"Sonnet 116"

Let me not to the marriage of true minds
Admit impediments. Love is not love
Which alters when it alteration finds,
Or bends with the remover to remove:
O no! it is an ever-fixed mark
That looks on tempests and is never shaken;
It is the star to every wandering bark,
Whose worth's unknown, although his height be taken.
Love's not Time's fool, though rosy lips and cheeks
Within his bending sickle's compass come:
Love alters not with his brief hours and weeks,
But bears it out even to the edge of doom.
If this be error and upon me proved,
I never writ, nor no man ever loved.

Discussion Questions for "Sonnet 116"

Recall and Interpret
1. In your own words, summarize two main points the speaker makes about the nature of true love. What is the speaker implying about bad relationships? Explain.
2. What metaphor (see page R9) does the speaker use to describe love in the second quatrain? How does the comparison help relate the speaker's message?
3. What does the final couplet add to the speaker's message? (See page R4.)

Evaluate and Connect
4. Are there qualities that you would add to the speaker's definition of true love? Explain.
5. Why might this poem be appropriate for a marriage ceremony?

"Sonnet 130"

My mistress' eyes are nothing like the sun;
Coral is far more red than her lips' red;
If snow be white, why then her breasts are dun;
If hairs be wires, black wires grow on her head.
I have seen roses damask'd, red and white,
But no such roses see I in her cheeks;
And in some perfumes is there more delight
Than in the breath that from my mistress reeks.
I love to hear her speak, yet well I know
That music hath a far more pleasing sound;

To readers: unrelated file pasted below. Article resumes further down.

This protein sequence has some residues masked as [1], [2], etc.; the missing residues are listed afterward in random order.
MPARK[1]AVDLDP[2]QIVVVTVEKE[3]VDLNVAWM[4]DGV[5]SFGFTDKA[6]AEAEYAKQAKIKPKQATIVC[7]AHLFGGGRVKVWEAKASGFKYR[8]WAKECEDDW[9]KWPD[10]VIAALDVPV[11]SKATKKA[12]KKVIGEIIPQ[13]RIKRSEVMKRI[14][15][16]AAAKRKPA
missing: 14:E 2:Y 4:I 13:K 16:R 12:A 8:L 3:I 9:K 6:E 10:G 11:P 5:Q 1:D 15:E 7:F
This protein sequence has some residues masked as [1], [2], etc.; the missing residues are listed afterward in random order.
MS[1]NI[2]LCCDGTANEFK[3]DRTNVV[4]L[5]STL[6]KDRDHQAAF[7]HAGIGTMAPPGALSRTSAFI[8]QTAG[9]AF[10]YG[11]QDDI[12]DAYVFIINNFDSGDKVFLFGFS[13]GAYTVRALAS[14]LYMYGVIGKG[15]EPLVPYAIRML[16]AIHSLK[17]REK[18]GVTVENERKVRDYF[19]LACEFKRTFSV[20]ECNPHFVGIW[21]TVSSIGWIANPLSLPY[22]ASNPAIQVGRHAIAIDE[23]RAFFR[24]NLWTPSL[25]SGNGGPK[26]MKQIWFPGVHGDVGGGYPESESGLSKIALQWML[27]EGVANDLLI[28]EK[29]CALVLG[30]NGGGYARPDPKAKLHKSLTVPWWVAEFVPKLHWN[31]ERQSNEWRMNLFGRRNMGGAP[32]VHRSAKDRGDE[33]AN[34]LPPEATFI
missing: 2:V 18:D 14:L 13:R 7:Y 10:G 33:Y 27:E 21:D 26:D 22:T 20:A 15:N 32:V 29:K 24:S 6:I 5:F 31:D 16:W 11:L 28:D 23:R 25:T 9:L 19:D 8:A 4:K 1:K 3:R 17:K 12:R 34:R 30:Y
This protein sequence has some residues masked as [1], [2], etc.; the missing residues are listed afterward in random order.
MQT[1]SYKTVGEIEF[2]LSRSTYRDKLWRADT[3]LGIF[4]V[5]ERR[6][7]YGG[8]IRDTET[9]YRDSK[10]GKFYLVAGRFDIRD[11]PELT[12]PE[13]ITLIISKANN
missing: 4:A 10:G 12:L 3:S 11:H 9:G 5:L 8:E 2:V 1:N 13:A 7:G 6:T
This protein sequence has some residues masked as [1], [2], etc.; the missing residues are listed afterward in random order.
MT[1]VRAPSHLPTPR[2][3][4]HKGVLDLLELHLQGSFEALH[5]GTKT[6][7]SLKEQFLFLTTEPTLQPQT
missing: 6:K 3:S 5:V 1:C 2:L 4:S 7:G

I grant I never saw a goddess go;
My mistress, when she walks, treads on the ground:
And yet, by heaven, I think my love as rare
As any she belied with false compare.

Discussion Questions for "Sonnet 130"

Recall and Interpret
1. How does the speaker describe the woman he loves? Does his description tell you his real opinion of her? Refer to lines from the poem to support your answer.
2. How does the final couplet change the meaning of the poem?
3. What sort of poetry does this sonnet mock or criticize? What message about love is implied with this criticism?

Evaluate and Connect
4. In what ways do Americans show their fascination for physical beauty in today's society?
How might the speaker in the poem have responded to this fascination?
5. Think back to the discussion you had for the Reading Focus on page 286. What more have you learned about Shakespeare's sonnets?

"Sonnet 73"

That time of year thou mayst in me behold
When yellow leaves, or none, or few, do hang
Upon those boughs which shake against the cold,
Bare ruin'd choirs, where late the sweet birds sang.
In me thou seest the twilight of such day
As after sunset fadeth in the west,
Which by and by black night doth take away,